Geof, Charlie, Kerry, and I have just returned from playing concerts and giving master classes on our mini-France tour which included stops in Mulhouse and the beautiful Loire Valley. The preparation phase for this tour was, by necessity, spread out over several months, with the initial correspondence well over a year in advance. It’s an enormous undertaking to assemble even a 1-week tour like this – since we don’t have an agent in France, Kerry made the initial contact with several potential venues and professors. After we had received positive feedback, he and I worked together on all the details of dates, venues, contract negotiations, itinerary planning, etc. Sorting through literally hundreds of e-mails in French and handling the ridiculous minutiae of French bureaucracy was a challenge, especially because we are both involved in so many other projects at the same time, often away from home. Invoices, purchase orders, program details, stage setup, contact addresses, phone calls with bad connections in rapid French, a last-minute cancellation, the wrong personnel listed on the publicity for one venue, no street address for another hall, GPS programming, merchandise gathering… and that’s just the non-horn-related parts! You either need the patience of a saint or a lot of extra hair to tear out during this process (I fall into the latter category. Or used to.)
But of course, the reason for all this is the music. The new jewel in our repertoire is Walter Perkins’ arrangement of music from Porgy & Bess (in four movements with a fifth, “Summertime”, as an encore.) Walt sent the score, Geof made printed parts, and we had an initial reading last autumn – after which we switched a few parts around to fit the quartet better. Then we met for 3 days in February and a weekend before the first engagement in the end of March to put the whole program together. Finally, the fun part! We generally start off by getting the general feel of the pieces and the program, making sure everything flows, then we dive into excruciating detail to make sure every chord is in tune, every articulation matches, every entrance is clear as to who gives what, every nuance has a chance to find expression. Often, it’s me coming into a piece for the first time and the rest of them reviving something that has been in the repertoire and done a certain way for over 20 years, but in the case of Porgy & Bess, it’s fresh for everyone. Here are two clips from our concert in Cholet:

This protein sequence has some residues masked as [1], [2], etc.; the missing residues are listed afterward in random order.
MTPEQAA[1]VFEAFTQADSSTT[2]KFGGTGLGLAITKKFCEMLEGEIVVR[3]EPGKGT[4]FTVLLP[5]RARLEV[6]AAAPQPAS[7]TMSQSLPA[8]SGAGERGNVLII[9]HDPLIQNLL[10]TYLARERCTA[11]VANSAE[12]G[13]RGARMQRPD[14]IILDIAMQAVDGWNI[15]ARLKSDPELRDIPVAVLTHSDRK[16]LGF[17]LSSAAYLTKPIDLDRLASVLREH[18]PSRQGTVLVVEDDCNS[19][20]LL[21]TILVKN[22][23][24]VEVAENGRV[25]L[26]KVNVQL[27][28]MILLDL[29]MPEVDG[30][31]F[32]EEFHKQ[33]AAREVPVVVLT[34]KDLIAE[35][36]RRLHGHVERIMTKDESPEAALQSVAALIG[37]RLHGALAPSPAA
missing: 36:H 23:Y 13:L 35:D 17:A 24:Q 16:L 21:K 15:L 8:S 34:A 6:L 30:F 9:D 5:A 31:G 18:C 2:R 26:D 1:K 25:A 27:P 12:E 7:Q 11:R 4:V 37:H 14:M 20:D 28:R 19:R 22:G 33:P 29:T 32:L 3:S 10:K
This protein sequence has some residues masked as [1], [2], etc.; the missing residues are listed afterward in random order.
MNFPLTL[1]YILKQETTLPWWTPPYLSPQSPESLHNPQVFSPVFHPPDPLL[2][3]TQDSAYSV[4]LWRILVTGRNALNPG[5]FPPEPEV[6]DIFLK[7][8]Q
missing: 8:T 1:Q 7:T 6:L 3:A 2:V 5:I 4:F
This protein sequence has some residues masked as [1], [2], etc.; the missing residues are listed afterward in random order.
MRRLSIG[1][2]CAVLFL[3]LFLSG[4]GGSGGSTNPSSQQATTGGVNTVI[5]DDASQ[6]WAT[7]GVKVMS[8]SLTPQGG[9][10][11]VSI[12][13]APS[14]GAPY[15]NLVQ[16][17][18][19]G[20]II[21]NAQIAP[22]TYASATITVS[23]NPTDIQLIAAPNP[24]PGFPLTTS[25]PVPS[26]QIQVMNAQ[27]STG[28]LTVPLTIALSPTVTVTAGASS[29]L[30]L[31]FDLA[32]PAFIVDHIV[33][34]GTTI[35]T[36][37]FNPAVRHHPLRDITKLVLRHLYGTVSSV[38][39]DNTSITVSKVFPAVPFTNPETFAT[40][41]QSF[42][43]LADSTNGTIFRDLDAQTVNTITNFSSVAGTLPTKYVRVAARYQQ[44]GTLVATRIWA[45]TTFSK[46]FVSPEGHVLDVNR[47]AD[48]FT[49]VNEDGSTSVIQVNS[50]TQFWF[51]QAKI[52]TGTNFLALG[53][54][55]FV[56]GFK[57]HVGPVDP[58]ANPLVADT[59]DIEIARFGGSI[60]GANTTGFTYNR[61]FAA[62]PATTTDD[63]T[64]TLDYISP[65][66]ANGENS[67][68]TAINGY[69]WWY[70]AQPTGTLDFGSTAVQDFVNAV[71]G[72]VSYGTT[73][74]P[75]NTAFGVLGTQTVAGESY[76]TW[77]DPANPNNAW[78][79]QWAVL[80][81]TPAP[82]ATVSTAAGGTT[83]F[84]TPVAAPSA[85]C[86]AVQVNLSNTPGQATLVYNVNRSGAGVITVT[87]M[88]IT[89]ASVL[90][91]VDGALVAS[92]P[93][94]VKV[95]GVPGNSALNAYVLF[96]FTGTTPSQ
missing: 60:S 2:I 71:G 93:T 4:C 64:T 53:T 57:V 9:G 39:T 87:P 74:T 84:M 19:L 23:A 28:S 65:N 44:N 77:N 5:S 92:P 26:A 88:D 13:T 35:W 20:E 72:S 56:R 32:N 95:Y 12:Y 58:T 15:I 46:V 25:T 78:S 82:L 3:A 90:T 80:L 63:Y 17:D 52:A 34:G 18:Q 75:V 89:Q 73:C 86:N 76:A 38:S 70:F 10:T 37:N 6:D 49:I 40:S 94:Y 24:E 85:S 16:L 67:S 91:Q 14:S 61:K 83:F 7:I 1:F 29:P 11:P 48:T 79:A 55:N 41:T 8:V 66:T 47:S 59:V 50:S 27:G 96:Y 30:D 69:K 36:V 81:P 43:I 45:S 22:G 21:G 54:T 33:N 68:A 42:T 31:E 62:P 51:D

On the road finally, we fell into the usual whirlwind of packing up the tour van, driving to the next location (with the invaluable assistance of Geof’s wife Sherry), meeting our hosts, being whisked off to give a master class, fitting in a nap when possible, having the sound check in the hall, getting a pre-concert snack, giving every ounce of concentration and energy during the performance, going out for large and late dinners afterwards with great wine, getting up the next morning to repeat the process again. It’s an intense and beautiful experience.
On this particular tour, we planned in an excursion to Chambord Castle on our way through the Loire Valley. This provided us with a backdrop for an impromptu photo shoot. Some of the shots were more serious than this one:
and this one:
Here was our favorite:
It’s important to find time during the tour to relax and recharge before the next burst of energy.
Here are a few pictures of highlights from the tour:
Virginie Maillard, our gracious hostess in Mulhouse, led her students and the workshop participants in a horn choir at the beginning of our concert. The felt hats she made for everyone were priceless.
Charlie imparts his wisdom about low chops to a student in Mulhouse:
posing under an advertisement for our concert in Sainte-Hermine
After playing for the Journée du Cor in Mulhouse, the Festival des Veilées Musicales in Saint-Hermine, another Journée du Cor in Cholet, we ended the tour by performing the 1st movement of the Schumann Konzertstück with the Brass Band Pays de la Loire followed by a 30-minute program on our own.
After all the hard and often tedious work of putting together a tour, I have to say that the thrill of performing and the enthusiasm of our audiences and the students we teach make it all worth it. (Remind me when I’m sitting here grinding my teeth organizing the upcoming 2013 AHQ tour in America :->)